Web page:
ECOWAS  Ambassador Calls for Respect for Human Rights

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Program marking the Celebration of the 4th annual ECOWAS Human Rights Day in Monrovia

Tina S. Mehnpaine

The Special Representative of the President of  ECOWAS to Liberia, Ambassador Babatunde Ajisomo, has challenged the Liberian Government to take practical steps to defend and respect international protocols about human rights to which Liberia is a signatory.

Throwing the challenge out to the and civil society organizations at the celebration of World Human Rights Day, Ambassador Ajisomo called on National Human Rights Institutions and authorities of the government of Liberia, which serve as duty bearer for promoting and protecting human rights for benefit of the rights holders (the citizens), to take practical measures in the implementation of relevant provisions of conventions, protocols and international legal framework aimed at promoting and protecting human rights and persons with disabilities.

“The importance of the right to education in the promotion of economic development cannot be overemphasized. It is, therefore, necessary for member states of ECOWAS to take steps to promote education, human rights and help people with disabilities access and participate in the economic endeavors of their countries, their ability to obtain education and access would benefit from relevant laws To enable people with disability to be economically empowered,” he said.

The celebration also focused on respecting the rights of the people, people with disabilities, refugees, human rights and fundamental freedom.

Ambassador Ajisomo also commended former Liberian president Ellen Johnson Sirleaf for becoming the only female to attain the position as Chairperson of the Authority of Heads of States of the ECOWAS Commission.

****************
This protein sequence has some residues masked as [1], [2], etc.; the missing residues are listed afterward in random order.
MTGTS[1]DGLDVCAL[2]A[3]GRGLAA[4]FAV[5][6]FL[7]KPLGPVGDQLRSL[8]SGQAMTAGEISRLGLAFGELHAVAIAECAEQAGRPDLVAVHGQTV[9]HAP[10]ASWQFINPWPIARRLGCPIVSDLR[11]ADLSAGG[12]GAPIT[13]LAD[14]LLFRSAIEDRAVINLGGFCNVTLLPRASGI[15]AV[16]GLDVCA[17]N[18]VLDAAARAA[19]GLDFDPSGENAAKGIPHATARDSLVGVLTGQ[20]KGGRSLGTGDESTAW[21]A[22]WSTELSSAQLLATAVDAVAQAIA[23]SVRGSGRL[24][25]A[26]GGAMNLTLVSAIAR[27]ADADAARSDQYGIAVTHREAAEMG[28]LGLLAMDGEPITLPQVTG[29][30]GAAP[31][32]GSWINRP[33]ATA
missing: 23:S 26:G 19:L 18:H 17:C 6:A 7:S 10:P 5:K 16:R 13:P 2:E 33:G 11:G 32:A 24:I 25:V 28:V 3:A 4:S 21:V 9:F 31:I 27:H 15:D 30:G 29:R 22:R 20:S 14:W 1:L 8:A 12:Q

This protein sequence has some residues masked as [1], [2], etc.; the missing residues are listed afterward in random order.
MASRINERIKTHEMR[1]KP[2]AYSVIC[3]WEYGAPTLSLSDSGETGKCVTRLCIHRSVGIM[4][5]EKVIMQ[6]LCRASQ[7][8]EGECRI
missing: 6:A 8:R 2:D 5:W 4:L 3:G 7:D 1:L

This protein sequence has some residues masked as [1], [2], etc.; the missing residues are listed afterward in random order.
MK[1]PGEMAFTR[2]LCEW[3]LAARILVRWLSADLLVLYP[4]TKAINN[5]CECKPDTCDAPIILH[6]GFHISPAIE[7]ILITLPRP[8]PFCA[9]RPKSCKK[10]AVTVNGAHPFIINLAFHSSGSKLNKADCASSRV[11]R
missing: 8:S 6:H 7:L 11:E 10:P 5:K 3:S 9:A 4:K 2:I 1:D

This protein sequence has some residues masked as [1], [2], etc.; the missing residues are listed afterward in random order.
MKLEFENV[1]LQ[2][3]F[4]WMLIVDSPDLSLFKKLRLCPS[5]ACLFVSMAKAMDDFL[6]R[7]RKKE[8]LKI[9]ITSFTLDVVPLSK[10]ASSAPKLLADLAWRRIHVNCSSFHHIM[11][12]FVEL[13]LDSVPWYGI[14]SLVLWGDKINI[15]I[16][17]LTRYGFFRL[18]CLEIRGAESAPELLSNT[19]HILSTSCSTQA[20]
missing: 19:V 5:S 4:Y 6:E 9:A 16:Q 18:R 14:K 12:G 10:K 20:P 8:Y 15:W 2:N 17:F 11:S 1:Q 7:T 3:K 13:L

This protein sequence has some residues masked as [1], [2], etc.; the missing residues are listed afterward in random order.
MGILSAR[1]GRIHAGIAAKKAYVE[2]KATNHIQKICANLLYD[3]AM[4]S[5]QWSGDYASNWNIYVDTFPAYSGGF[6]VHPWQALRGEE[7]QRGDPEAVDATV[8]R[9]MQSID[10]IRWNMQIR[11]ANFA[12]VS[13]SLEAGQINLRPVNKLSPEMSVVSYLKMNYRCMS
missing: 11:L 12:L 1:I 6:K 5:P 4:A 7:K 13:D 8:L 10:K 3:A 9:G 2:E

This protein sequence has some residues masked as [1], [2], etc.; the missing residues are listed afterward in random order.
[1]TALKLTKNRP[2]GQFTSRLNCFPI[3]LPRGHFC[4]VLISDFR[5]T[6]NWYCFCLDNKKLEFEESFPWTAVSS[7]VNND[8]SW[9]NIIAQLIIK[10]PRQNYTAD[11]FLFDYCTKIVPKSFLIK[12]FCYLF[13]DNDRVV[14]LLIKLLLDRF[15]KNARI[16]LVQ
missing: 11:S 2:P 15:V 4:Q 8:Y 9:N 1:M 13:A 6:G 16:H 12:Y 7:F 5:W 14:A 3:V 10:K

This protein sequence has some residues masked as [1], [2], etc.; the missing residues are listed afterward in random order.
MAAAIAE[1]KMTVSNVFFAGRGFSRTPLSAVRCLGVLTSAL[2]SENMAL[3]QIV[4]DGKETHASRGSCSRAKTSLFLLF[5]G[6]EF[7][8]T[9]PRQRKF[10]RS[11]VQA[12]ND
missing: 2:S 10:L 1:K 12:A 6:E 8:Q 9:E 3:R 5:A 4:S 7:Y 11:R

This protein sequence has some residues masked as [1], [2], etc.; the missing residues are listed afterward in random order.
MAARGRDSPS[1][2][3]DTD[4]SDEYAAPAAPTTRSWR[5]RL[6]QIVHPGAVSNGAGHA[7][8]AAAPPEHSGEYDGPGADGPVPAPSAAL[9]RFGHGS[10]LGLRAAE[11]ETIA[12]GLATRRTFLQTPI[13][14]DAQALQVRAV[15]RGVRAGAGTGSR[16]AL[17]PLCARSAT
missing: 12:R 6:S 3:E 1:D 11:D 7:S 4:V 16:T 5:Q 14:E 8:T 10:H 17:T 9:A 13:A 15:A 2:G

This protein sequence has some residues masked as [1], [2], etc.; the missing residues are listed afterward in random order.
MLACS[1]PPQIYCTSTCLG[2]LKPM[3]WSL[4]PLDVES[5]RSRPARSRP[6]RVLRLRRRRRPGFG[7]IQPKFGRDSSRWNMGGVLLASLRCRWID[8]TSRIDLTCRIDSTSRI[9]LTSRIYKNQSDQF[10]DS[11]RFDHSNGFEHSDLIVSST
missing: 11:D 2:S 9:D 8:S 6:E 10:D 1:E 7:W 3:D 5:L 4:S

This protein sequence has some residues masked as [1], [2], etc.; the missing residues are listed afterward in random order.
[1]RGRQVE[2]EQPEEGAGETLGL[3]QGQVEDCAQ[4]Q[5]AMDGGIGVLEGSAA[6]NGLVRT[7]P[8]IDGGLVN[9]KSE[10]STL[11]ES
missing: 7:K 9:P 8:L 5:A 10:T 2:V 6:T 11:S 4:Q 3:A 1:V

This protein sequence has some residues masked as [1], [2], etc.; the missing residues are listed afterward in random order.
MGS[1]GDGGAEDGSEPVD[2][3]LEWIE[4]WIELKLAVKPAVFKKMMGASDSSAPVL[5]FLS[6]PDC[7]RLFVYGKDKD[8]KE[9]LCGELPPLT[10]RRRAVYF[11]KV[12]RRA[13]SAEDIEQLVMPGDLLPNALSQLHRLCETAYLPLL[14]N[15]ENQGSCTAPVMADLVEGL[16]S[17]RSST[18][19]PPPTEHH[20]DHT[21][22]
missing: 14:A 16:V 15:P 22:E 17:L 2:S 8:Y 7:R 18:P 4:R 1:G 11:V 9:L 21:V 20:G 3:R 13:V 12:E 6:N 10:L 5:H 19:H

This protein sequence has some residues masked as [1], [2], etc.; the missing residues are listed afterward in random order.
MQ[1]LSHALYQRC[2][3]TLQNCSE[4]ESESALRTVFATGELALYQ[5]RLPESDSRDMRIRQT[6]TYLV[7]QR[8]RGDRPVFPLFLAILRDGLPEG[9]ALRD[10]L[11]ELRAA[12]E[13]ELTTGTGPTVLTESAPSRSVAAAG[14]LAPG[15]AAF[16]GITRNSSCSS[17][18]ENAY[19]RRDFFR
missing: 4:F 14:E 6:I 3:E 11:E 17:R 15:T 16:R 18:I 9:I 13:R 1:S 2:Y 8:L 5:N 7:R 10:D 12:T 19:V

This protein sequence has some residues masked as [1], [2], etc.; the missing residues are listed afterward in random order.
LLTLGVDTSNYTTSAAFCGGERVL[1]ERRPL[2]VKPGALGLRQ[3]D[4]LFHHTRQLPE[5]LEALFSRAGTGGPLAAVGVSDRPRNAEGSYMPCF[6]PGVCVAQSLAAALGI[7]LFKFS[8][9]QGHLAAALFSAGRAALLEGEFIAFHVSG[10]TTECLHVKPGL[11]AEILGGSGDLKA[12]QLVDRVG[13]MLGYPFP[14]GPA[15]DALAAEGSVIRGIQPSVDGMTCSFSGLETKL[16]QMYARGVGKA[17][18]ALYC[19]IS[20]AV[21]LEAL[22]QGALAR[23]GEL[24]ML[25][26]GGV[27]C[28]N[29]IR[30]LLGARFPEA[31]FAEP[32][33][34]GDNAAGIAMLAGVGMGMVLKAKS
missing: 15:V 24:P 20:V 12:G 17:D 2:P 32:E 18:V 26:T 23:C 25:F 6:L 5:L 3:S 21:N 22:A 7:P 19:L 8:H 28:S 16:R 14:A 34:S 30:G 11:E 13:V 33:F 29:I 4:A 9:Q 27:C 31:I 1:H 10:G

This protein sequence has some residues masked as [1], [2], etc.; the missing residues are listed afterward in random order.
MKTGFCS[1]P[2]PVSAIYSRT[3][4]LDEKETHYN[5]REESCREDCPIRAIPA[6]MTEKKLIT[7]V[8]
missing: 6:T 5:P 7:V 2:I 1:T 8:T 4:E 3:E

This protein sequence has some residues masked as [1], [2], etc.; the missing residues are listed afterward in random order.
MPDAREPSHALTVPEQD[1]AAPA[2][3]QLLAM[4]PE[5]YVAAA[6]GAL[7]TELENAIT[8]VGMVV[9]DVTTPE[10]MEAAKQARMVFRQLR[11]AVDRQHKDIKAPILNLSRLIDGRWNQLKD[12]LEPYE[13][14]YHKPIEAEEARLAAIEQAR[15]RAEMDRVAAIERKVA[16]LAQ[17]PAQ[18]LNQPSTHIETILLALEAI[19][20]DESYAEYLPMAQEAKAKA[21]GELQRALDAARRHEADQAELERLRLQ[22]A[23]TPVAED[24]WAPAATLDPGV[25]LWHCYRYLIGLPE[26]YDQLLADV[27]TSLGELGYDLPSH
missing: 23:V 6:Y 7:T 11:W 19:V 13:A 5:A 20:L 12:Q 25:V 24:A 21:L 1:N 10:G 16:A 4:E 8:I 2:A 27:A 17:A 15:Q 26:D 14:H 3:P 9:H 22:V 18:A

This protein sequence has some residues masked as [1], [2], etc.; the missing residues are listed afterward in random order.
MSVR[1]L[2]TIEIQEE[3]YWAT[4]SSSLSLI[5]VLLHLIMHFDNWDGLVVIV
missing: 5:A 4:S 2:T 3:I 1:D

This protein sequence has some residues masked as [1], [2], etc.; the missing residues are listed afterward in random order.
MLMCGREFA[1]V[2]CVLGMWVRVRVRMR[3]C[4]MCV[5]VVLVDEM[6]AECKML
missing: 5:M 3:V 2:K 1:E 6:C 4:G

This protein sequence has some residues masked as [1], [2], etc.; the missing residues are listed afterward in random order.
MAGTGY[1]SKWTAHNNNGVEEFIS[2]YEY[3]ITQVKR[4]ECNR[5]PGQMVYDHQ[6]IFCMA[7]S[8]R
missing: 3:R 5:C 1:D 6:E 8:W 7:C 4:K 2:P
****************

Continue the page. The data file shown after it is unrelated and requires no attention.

In her remark at the event, former President Ellen Johnson Sirleaf said it is important that all persons, regardless of their status, enjoy their fundamental rights, adding that it was due to these challenges during her presidency that she signed an executive order mandating elementary education to be free and compulsory for all.

“I thank the ECOWAS authority for the recognition that they have granted on this day by being able to call it Human Rights Day that is celebrated in Africa and other parts of the World.  Thousands were left with a physical handicap as a result of the war, and I am proud to report that Liberia was able to pull itself on the road to recovery, and as of now Liberia has enjoyed 16 years of uninterrupted peace,” said the former president.

Liberia joined neighboring countries on Thursday, January 16, to celebrate the 4th annual ECOWAS Human Rights Day held at the ministerial complex in Monrovia under the Theme “Ensuring the Rights to Education for the Physically Challenged, Refugees or Stateless Persons and Returnees.”

Dr. Laurence K. Bropleh, Special Envoy and Advisor to President George Weah, said at the event that people with disabilities should be called “differently able” because they too can use their one hand or leg to do something better than those with two hands and two legs.

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